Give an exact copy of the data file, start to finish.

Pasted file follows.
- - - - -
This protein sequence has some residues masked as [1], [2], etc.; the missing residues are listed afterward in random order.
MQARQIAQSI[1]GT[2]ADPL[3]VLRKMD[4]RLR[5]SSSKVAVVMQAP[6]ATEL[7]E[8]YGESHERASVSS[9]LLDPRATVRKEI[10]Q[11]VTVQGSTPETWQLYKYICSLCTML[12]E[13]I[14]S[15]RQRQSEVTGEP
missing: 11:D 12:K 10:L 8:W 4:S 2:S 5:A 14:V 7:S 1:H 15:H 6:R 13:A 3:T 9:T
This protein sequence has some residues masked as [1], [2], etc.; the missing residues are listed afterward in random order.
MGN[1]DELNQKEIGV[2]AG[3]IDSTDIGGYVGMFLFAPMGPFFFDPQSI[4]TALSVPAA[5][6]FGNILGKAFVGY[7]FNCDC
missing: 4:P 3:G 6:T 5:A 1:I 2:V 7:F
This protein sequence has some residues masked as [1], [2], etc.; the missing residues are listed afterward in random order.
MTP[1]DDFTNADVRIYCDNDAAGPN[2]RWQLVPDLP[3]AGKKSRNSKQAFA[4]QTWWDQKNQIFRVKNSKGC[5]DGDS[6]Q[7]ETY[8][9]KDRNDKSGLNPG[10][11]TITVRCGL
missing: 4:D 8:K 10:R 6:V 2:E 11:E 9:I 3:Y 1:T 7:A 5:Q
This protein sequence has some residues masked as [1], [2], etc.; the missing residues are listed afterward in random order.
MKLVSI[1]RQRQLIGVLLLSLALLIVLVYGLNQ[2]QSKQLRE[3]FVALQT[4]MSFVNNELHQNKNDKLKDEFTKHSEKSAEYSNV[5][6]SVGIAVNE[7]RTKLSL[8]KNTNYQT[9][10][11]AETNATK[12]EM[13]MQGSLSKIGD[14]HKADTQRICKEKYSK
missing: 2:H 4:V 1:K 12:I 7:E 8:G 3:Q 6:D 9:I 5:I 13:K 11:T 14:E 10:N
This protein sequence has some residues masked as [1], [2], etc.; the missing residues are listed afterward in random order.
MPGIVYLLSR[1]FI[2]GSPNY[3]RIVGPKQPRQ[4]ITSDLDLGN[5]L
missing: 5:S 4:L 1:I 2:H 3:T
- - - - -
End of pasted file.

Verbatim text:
This protein sequence has some residues masked as [1], [2], etc.; the missing residues are listed afterward in random order.
MQARQIAQSI[1]GT[2]ADPL[3]VLRKMD[4]RLR[5]SSSKVAVVMQAP[6]ATEL[7]E[8]YGESHERASVSS[9]LLDPRATVRKEI[10]Q[11]VTVQGSTPETWQLYKYICSLCTML[12]E[13]I[14]S[15]RQRQSEVTGEP
missing: 11:D 12:K 10:L 8:W 4:S 2:S 5:A 14:V 7:S 1:H 15:H 6:R 13:A 3:T 9:T
This protein sequence has some residues masked as [1], [2], etc.; the missing residues are listed afterward in random order.
MGN[1]DELNQKEIGV[2]AG[3]IDSTDIGGYVGMFLFAPMGPFFFDPQSI[4]TALSVPAA[5][6]FGNILGKAFVGY[7]FNCDC
missing: 4:P 3:G 6:T 5:A 1:I 2:V 7:F
This protein sequence has some residues masked as [1], [2], etc.; the missing residues are listed afterward in random order.
MTP[1]DDFTNADVRIYCDNDAAGPN[2]RWQLVPDLP[3]AGKKSRNSKQAFA[4]QTWWDQKNQIFRVKNSKGC[5]DGDS[6]Q[7]ETY[8][9]KDRNDKSGLNPG[10][11]TITVRCGL
missing: 4:D 8:K 10:R 6:V 2:E 11:E 9:I 3:Y 1:T 7:A 5:Q
This protein sequence has some residues masked as [1], [2], etc.; the missing residues are listed afterward in random order.
MKLVSI[1]RQRQLIGVLLLSLALLIVLVYGLNQ[2]QSKQLRE[3]FVALQT[4]MSFVNNELHQNKNDKLKDEFTKHSEKSAEYSNV[5][6]SVGIAVNE[7]RTKLSL[8]KNTNYQT[9][10][11]AETNATK[12]EM[13]MQGSLSKIGD[14]HKADTQRICKEKYSK
missing: 2:H 4:V 1:K 12:I 7:E 8:G 3:Q 6:D 9:I 5:I 13:K 11:T 14:E 10:N
This protein sequence has some residues masked as [1], [2], etc.; the missing residues are listed afterward in random order.
MPGIVYLLSR[1]FI[2]GSPNY[3]RIVGPKQPRQ[4]ITSDLDLGN[5]L
missing: 5:S 4:L 1:I 2:H 3:T